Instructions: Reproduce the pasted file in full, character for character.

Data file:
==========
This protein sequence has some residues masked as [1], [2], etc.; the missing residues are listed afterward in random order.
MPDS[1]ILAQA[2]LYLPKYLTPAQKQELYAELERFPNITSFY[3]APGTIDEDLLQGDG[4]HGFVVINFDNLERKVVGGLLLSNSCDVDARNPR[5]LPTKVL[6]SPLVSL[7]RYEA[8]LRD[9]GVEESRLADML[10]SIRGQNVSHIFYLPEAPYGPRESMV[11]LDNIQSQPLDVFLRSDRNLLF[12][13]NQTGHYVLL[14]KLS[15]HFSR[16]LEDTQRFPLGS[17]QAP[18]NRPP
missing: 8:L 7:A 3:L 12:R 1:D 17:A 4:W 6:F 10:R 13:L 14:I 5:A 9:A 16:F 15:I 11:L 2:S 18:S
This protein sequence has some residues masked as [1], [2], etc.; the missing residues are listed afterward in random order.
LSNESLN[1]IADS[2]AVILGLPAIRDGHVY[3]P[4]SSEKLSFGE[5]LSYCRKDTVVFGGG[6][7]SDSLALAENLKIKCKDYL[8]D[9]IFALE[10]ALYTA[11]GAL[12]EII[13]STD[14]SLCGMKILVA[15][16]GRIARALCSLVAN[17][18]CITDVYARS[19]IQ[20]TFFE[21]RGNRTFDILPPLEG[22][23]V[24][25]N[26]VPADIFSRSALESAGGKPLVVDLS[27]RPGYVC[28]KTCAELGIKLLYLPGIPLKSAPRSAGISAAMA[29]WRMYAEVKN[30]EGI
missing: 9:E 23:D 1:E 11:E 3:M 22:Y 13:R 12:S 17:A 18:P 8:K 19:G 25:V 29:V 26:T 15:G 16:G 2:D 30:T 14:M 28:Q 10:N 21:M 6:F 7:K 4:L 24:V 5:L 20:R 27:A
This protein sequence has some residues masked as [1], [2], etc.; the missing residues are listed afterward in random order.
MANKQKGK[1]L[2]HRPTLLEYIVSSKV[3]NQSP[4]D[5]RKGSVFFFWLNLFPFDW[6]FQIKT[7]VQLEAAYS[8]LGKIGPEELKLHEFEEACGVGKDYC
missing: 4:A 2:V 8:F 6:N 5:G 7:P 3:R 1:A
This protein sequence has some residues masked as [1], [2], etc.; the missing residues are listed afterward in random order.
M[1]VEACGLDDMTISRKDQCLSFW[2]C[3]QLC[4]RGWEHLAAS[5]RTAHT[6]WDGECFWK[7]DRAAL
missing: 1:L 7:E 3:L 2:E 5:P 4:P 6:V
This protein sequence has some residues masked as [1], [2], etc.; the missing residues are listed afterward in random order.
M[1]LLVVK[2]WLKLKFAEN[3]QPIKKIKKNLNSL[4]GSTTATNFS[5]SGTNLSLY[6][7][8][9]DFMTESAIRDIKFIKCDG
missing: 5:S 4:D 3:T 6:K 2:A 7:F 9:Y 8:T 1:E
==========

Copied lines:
This protein sequence has some residues masked as [1], [2], etc.; the missing residues are listed afterward in random order.
MPDS[1]ILAQA[2]LYLPKYLTPAQKQELYAELERFPNITSFY[3]APGTIDEDLLQGDG[4]HGFVVINFDNLERKVVGGLLLSNSCDVDARNPR[5]LPTKVL[6]SPLVSL[7]RYEA[8]LRD[9]GVEESRLADML[10]SIRGQNVSHIFYLPEAPYGPRESMV[11]LDNIQSQPLDVFLRSDRNLLF[12][13]NQTGHYVLL[14]KLS[15]HFSR[16]LEDTQRFPLGS[17]QAP[18]NRPP
missing: 8:L 7:A 3:L 12:R 1:D 17:A 4:W 6:F 10:R 13:L 14:I 5:A 9:A 16:F 15:I 11:L 2:S 18:S
This protein sequence has some residues masked as [1], [2], etc.; the missing residues are listed afterward in random order.
LSNESLN[1]IADS[2]AVILGLPAIRDGHVY[3]P[4]SSEKLSFGE[5]LSYCRKDTVVFGGG[6][7]SDSLALAENLKIKCKDYL[8]D[9]IFALE[10]ALYTA[11]GAL[12]EII[13]STD[14]SLCGMKILVA[15][16]GRIARALCSLVAN[17][18]CITDVYARS[19]IQ[20]TFFE[21]RGNRTFDILPPLEG[22][23]V[24][25]N[26]VPADIFSRSALESAGGKPLVVDLS[27]RPGYVC[28]KTCAELGIKLLYLPGIPLKSAPRSAGISAAMA[29]WRMYAEVKN[30]EGI
missing: 9:E 23:D 1:E 11:E 3:M 22:Y 13:R 12:S 17:A 18:P 8:K 19:G 25:V 29:V 26:T 15:G 16:G 2:D 30:T 14:M 28:Q 10:N 21:M 6:F 7:K 4:L 24:V 5:L 20:R 27:A
This protein sequence has some residues masked as [1], [2], etc.; the missing residues are listed afterward in random order.
MANKQKGK[1]L[2]HRPTLLEYIVSSKV[3]NQSP[4]D[5]RKGSVFFFWLNLFPFDW[6]FQIKT[7]VQLEAAYS[8]LGKIGPEELKLHEFEEACGVGKDYC
missing: 4:A 2:V 8:F 6:N 5:G 7:P 3:R 1:A
This protein sequence has some residues masked as [1], [2], etc.; the missing residues are listed afterward in random order.
M[1]VEACGLDDMTISRKDQCLSFW[2]C[3]QLC[4]RGWEHLAAS[5]RTAHT[6]WDGECFWK[7]DRAAL
missing: 1:L 7:E 3:L 2:E 5:P 4:P 6:V
This protein sequence has some residues masked as [1], [2], etc.; the missing residues are listed afterward in random order.
M[1]LLVVK[2]WLKLKFAEN[3]QPIKKIKKNLNSL[4]GSTTATNFS[5]SGTNLSLY[6][7][8][9]DFMTESAIRDIKFIKCDG
missing: 5:S 4:D 3:T 6:K 2:A 7:F 9:Y 8:T 1:E